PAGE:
Adult red foxes tend to stay within a mile of their dens while they're raising young, especially if food is plentiful. At other times of the year, they live in an area 5-10 miles across. Males travel farther than females. Juveniles that leave their parents in the fall have been known to travel as far as 100 miles. Red foxes can run at speeds of more than 30 miles per hour when pursued and are good swimmers.
About 60% of a red fox's diet is made up of rabbits and mice. A study in Missouri showed the following food groups and their percentages by volume: rabbits 35.5; mice and rats 23.7; other wild mammals 9.0; livestock 5.4; poultry 13.6; wild birds 3.3; known carrion 6.1; insects 0.6; plants 2.5; and miscellaneous 0.3. In Wisconsin, major foods included rodents, rabbits, and birds. It is sometimes difficult to accurately evaluate the red fox's food habits since it is often impossible to determine whether the food was secured as a kill or eaten as carrion.
Red foxes eat about one pound of meat at a feeding. They often kill more than they can eat when food is abundant. The surplus is buried or covered with leaves or grass and marked with urine. They might or might not return to eat the food. Some of these food caches are raided by skunks, crows, opossums, or other foxes.
Mating takes place from late December to March, but peaks in January. Females have a short period when they're receptive, lasting just 2-4 days once a year. The gestation period (pregnancy) varies from 49-56 days with an average of 53 days. The single annual litter is usually born in late March or early April. Litter sizes vary from 1-10 with an average of 4-6 pups.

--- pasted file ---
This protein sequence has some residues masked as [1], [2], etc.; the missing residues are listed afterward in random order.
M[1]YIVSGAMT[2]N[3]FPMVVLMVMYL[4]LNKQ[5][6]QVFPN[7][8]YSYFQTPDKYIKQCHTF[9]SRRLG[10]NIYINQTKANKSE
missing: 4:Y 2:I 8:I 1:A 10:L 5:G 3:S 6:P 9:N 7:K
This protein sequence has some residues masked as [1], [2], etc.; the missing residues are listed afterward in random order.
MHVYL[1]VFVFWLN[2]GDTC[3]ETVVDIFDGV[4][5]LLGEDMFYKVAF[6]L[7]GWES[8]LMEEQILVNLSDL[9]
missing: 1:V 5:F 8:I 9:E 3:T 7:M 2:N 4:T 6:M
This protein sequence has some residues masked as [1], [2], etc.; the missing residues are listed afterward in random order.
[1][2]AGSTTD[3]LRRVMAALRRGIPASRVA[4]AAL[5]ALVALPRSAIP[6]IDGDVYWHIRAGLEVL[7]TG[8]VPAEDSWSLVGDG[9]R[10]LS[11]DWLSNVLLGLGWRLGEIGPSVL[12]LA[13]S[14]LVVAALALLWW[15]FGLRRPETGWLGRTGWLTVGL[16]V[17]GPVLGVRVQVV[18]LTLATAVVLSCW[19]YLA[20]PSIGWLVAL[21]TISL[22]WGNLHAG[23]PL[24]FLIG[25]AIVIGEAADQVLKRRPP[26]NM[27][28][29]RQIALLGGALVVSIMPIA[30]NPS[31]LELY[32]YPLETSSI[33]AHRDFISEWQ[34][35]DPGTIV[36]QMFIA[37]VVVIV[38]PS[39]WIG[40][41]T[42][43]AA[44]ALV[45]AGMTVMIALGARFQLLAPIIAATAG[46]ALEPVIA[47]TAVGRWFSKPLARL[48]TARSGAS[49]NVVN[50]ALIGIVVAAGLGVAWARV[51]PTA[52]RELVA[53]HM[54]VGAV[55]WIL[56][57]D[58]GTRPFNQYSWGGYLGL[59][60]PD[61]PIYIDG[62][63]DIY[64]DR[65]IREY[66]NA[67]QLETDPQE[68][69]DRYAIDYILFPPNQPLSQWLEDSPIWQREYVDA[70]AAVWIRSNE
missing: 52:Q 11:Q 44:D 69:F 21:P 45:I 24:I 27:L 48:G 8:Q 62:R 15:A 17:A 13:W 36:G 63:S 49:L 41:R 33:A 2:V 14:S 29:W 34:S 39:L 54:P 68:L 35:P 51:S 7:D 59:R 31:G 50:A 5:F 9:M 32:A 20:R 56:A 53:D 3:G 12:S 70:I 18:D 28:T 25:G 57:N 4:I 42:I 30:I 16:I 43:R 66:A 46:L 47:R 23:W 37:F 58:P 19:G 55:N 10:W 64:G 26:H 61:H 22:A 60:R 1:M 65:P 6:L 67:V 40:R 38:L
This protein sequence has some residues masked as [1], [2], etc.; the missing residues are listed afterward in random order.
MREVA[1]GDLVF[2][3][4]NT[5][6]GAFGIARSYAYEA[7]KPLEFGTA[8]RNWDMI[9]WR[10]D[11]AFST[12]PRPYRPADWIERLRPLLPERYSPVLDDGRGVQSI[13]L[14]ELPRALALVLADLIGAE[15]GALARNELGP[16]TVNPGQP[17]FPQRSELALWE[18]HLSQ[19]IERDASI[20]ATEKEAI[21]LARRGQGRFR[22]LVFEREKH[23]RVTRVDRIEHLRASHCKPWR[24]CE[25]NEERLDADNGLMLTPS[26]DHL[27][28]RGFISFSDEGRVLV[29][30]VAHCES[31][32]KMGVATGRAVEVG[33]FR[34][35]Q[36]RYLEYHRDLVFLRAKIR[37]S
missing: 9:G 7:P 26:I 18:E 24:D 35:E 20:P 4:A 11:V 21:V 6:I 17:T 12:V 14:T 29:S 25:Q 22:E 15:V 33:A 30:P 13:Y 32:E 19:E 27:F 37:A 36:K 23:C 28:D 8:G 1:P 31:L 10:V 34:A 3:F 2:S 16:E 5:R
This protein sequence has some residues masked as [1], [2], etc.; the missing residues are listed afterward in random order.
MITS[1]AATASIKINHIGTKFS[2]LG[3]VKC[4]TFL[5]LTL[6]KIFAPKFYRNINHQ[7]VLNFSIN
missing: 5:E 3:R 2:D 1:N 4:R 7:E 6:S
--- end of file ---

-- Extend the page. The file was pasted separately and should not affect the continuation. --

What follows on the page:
The female, or vixen, chooses a den site for raising her young, but both parents help to care for them. The female stays in the den with her pups for the first few days after they're born. The male, or dog fox, brings food to her during this time. Later she hunts at night and nurses the pups by day. While rare, it's been known for two females to share the same den while raising their litters.
The pups, or kits, are blind, helpless, and weigh about 3 1/2 ounces at birth. Their eyes open at 8-9 days of age. At 4-5 weeks of age, they start spending much of their time outside the den entrance. It's not unusual to see them playing with each other or with leftover bones, fur, or feathers while waiting for their parents to return with food. The parents try to carry off some of the droppings and leftover food, but the area outside the den entrance is often littered and has an unpleasant odor by the time the family moves on.
Pups are weaned and begin taking short trips with their parents when 8-10 weeks old. Some families move to temporary dens or other hiding places like road culverts at this point in the pups' lives. Pups start fending for themselves at 16-20 weeks of age, but don't stray more than 1/2 mile from their den for the next few weeks. By fall, they're fully grown and leave the area where they were raised. Young males travel an average of 25 miles from where they were born. Young foxes can have a litter of their own when about a year old.
The law designating the red fox as the official Mississippi state land mammal is found in the Mississippi Code, Title 3, Chapter 3. Section 17
Title 3 - STATE SOVEREIGNTY, JURISDICTION AND HOLIDAYS
Chapter 3 - STATE BOUNDARIES, HOLIDAYS, AND STATE EMBLEMS
§ 3-3-17 - State land mammals
Universal Citation: MS Code § 3-3-17 (2013)
The white-tailed deer (Odocoileus virginianus) and the red fox (Vulpes vulpes) are designated the state land mammals of Mississippi.
Taxonomic Hierarchy: Red Fox
Species: Vulpes vulpes